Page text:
Wild North, The (1952): Andrew Morton’s Adventure, Starring Stewart Granger, Wendell Corey, Cyd Charisse in Dramatic Role as Native American (Racism, Jewish, Indian)

Andrew Morton directed the colorful adventure, The Wild North, starring macho actor Stewart Granger, character actor Wendell Corey, and MGM dancer Cyd Charisse, this time around in a dramatic role as the nameless “Indian Girl.”

Grade: B- (**1/2* out of *****)

The Wild North.jpg

Theatrical film poster

The film is aka The Big North, Constable Pedley, The Constable Pedley Story, The Wild North Country and North Country.

It was the first movie shot in Ansco Color process (see below).

Granger plays Jules Vincent, a French-Canadian trapper who, while in northern Canadian town, helps an attractive Indian singer (Cyd Charisse) fend off unwanted attentions of drunken Max Brody (Howard Petrie).

Vincent sets off by canoe into the Canadian wilderness, taking the Indian girl up north to her tribe, accompanied by contrite Brody.

When the group arrives at her Chippewa village, Vincent tells the chief (John War Eagle), after Brody had acted recklessly on the rapids that he wanted to send him a warning, shooting into the air but accidentally killing Brody when the canoe pitched wildly.

Frightened, Vincent heads into the wilderness. After North-West Mounted Police Constable Pedley (Wendell Corey) arrives at the village, he learns about Brody’s death.

When she returns to the cabin, she finds Vincent still unable to break Pedley free from his fugue state. Vincent decides that the two men should travel the river and brave the rapids in an attempt to shake Pedley out of his condition.

The two men embark on a harrowing journey downriver in the canoe over treacherous rapids. Pedley finally begins speaking again, ordering Vincent to turn the canoe around, and when Vincent refuses, he tries to shoot him.

The canoe capsizes, and the two are thrown free, nearly drowning. As the bedraggled men drag themselves to shore along the bank of the river, Pedley thanks Vincent.

Spoiler Alert

At court hearing, Pedley testifies about the events, including the canoe trip, and the magistrate (Holmes Herbert) orders Vincent released.

As Vincent and the Indian girl depart, they give Pedley orange kitten and tell him to “build a house around it.” He names the kitten “Bebi,” and watches the couple head down the river in  canoe, free.

The Wild North was known by the working titles, “Constable Pedley”, “The Wild North Country” and “North Country”.

The film was based on the true story of Mountie Constable Arthur Pedley, who in 1904 was assigned to find a lost missionary in northern Alberta. He managed to succeed despite great difficulty.

Location filming started in Idaho in March 1951. The shoot was then halted to enable Granger to make the film, The Light Touch (1951). Filming was scheduled to resume in July in Chipewyan, Alberta, Canada, where the actual events in Pedley’s story had taken place. However, due to inclement weather in Canada, the shoot was completed in the U.S.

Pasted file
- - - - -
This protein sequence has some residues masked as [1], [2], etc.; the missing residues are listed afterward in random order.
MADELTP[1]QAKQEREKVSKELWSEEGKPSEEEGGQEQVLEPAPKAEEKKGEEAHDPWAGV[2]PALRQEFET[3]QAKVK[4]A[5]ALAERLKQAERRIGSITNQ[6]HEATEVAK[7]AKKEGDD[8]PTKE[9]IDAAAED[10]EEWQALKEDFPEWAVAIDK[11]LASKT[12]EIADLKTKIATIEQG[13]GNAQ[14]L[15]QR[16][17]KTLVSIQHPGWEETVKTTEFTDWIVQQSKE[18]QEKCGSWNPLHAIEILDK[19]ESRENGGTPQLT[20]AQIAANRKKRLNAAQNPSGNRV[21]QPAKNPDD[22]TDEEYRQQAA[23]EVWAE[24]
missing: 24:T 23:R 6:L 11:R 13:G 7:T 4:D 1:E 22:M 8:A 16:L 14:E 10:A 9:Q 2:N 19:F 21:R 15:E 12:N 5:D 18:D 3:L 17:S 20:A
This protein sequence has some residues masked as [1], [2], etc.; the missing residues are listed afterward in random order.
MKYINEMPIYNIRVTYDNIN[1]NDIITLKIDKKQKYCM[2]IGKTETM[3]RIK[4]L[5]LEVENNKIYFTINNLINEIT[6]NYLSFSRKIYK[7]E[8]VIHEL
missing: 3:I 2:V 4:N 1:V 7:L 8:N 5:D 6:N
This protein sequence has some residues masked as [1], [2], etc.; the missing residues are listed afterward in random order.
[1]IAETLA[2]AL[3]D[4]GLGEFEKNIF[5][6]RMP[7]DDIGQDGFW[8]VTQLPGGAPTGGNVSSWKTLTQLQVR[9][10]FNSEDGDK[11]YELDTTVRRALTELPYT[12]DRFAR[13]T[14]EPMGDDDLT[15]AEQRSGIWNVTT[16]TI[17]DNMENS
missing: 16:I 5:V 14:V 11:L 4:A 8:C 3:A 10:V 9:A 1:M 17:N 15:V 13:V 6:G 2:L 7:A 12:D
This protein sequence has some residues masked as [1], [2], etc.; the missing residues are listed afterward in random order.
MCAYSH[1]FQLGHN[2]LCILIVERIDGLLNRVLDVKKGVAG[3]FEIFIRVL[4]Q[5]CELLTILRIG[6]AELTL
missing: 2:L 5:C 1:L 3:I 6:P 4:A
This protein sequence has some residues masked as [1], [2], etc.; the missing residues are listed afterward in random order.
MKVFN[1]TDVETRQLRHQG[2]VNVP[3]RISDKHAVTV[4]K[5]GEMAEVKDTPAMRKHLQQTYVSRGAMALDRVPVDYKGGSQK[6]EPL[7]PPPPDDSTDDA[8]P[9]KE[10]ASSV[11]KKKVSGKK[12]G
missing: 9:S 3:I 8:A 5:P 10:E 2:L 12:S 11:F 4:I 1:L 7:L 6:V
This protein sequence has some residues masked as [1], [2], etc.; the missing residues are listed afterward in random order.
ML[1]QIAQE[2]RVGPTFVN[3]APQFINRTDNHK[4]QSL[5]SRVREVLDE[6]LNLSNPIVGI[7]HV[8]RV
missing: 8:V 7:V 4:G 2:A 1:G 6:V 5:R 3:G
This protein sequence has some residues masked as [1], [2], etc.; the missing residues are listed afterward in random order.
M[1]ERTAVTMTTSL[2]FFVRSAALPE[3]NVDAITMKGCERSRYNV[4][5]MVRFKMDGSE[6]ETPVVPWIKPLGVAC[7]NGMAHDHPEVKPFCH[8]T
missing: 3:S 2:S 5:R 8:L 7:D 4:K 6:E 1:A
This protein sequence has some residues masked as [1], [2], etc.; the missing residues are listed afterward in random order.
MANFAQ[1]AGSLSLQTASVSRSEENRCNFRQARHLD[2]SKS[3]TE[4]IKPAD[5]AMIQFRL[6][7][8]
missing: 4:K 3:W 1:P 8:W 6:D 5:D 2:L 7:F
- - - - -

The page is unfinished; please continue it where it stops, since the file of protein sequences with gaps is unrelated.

The Wild North was shot in a new color process: John Arnold, MGM’s exec director of photography, and John Nicholaus, head of film laboratory, worked with Ansco for 10 years to develop it.

It had advantages of being able to be used in standard black and white cameras and processed in the studio laboratory with essentially the same facility as black and white film, making many time-saving steps in the handling, development and screening of daily rushes.

The film was particularly good for ‘day-for-night’ shooting, which was significant.

Bosley Crowther, critic for the N.Y. Times, wrote: “The picture is not of a consistent piece, either in narration nor photography. There are high points and dismally low points in its generally pulp-fiction tale of how an amiable French Canadian woodsman brings in a Mountie who was sent to bring him in.

“The high points are reached in a battle of the two men with wolves and in another recording their transit of a boiling rapids in a bobbing canoe. The low points are touched when they are struggling through the obvious studio snow.”

Commercial Appeal

A huge commercial hit, The Wild North earned about $2 million at the US box office in 1952. MGM records puts this figure at $2,111,000 with earnings of $1,896,000 elsewhere, leading to profit of $806,000.

In France, the film was extremely popular, recording 1,746,799 admissions.

Stewart Granger as Jules Vincent
Wendell Corey as Constable Pedley
Cyd Charisse as Indian Girl
Morgan Farley as Father Simon
J.M. Kerrigan as Callahan
Howard Petrie as Brody
Houseley Stevenson as Old Man
Lewis Martin as Sergeant
John War Eagle as Indian Chief
Ray Teal as Ruger
Clancy Cooper as Sloan


Directed by Andrew Marton
Written by Frank Fenton
Produced by Stephen Ames
Cinematography Robert L. Surtees
Edited by John D. Dunning, George Boemler

Music by Bronislau Kaper

Production company: Metro-Goldwyn-Mayer

Distributed by Loew’s Inc.

Release date: March 28, 1952

Running time: 97 min.
Budget $1,282,000
Box office $4,007,000

Films Directed by Andrew Marton (1929-1967)

Two O’Clock in the Morning (1929)

The Night Without Pause (1931)

Johnny Steals Europe (1932)

North Pole, Ahoy (1934)

Demon of the Himalayas (1935)

Wolf’s Clothing (1936)

The Secret of Stamboul (1936)

School for Husbands (1937)

A Little Bit of Heaven (1940)

Gentle Annie (1944)

Gallant Bess (1946)

King Solomon’s Mines (1950)

Storm Over Tibet (1951)

The Wild North (1952)

Prisoner of War (1954)

Men of the Fighting Lady (1954)

Green Fire (1954)

Seven Wonders of the World (1956)

Underwater Warrior (1958)

Oh Islam (1961)

It Happened in Athens (1962)

The Longest Day (1962)

55 Days at Peking (1963, uncredited)

The Thin Red Line (1964)

Crack in the World (1965)

Clarence, the Cross-Eyed Lion (1965)

Around the World Under the Sea (1966)

Birds Do It (1966)

Africa Texas Style (1967)